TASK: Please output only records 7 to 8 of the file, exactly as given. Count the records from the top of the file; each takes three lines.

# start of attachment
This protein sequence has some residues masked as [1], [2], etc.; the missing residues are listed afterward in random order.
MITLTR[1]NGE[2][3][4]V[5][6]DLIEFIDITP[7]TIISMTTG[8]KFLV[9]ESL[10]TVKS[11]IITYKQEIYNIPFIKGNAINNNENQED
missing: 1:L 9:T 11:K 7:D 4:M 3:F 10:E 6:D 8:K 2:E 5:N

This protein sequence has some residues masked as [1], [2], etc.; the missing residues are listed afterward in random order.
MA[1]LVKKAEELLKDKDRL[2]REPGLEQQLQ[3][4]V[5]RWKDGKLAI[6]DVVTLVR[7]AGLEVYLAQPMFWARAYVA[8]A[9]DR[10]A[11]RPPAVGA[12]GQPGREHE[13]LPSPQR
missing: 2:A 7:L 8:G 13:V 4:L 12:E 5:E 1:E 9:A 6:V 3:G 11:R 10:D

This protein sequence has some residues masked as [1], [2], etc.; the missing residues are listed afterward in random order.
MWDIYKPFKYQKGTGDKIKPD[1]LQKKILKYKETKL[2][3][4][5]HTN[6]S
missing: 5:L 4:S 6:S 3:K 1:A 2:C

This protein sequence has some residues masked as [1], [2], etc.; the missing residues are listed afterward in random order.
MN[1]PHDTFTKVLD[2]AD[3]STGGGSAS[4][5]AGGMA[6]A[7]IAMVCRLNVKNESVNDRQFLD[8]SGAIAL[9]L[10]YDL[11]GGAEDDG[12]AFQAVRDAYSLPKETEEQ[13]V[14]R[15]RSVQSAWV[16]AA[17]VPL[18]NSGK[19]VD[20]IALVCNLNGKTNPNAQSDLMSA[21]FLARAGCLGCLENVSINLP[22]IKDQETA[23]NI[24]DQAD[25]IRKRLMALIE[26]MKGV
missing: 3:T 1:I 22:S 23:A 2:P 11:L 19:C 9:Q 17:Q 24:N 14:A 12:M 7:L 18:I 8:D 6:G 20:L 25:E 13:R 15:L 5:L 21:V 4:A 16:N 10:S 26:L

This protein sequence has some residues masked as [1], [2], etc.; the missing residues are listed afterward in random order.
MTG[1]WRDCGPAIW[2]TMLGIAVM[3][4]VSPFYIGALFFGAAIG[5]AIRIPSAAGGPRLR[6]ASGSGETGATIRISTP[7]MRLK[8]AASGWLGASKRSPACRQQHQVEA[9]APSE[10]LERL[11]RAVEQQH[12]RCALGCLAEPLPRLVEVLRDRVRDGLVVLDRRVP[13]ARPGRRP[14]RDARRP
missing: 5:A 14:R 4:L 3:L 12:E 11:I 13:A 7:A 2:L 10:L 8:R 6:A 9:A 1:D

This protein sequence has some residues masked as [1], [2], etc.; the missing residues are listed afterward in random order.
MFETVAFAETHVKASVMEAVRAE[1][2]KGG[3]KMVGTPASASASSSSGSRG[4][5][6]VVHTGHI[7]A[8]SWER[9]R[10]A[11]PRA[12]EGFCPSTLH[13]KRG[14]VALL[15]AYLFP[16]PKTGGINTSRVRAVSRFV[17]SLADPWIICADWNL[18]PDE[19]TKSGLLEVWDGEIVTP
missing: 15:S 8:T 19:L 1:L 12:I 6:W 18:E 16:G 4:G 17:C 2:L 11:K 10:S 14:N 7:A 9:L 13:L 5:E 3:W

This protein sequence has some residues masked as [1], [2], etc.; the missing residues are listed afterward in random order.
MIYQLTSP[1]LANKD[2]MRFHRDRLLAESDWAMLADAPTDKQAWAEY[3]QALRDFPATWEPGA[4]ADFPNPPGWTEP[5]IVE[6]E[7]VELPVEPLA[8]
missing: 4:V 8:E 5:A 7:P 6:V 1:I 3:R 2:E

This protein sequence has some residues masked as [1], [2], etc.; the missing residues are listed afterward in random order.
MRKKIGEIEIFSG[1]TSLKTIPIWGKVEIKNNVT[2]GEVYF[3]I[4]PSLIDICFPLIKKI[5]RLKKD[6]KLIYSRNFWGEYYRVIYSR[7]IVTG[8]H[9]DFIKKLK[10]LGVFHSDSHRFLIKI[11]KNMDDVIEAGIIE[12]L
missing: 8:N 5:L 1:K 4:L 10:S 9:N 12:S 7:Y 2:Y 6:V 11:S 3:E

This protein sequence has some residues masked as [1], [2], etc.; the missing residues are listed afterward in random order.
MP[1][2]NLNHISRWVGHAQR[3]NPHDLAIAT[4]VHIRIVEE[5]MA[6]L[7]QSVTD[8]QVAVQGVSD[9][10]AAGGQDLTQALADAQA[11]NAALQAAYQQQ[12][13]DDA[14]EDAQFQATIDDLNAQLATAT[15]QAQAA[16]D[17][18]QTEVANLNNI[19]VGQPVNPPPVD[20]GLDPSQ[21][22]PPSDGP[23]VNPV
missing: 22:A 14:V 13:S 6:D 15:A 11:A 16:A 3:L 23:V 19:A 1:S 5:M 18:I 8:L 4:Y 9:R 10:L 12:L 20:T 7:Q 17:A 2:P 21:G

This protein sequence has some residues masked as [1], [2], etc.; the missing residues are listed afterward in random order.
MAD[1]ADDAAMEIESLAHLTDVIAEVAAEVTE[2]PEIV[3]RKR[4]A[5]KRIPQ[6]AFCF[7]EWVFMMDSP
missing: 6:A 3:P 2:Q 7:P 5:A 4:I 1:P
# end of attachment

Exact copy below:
This protein sequence has some residues masked as [1], [2], etc.; the missing residues are listed afterward in random order.
MIYQLTSP[1]LANKD[2]MRFHRDRLLAESDWAMLADAPTDKQAWAEY[3]QALRDFPATWEPGA[4]ADFPNPPGWTEP[5]IVE[6]E[7]VELPVEPLA[8]
missing: 4:V 8:E 5:A 7:P 6:V 1:I 3:R 2:E

This protein sequence has some residues masked as [1], [2], etc.; the missing residues are listed afterward in random order.
MRKKIGEIEIFSG[1]TSLKTIPIWGKVEIKNNVT[2]GEVYF[3]I[4]PSLIDICFPLIKKI[5]RLKKD[6]KLIYSRNFWGEYYRVIYSR[7]IVTG[8]H[9]DFIKKLK[10]LGVFHSDSHRFLIKI[11]KNMDDVIEAGIIE[12]L
missing: 8:N 5:L 1:K 4:L 10:S 9:N 12:S 7:Y 2:Y 6:V 11:S 3:E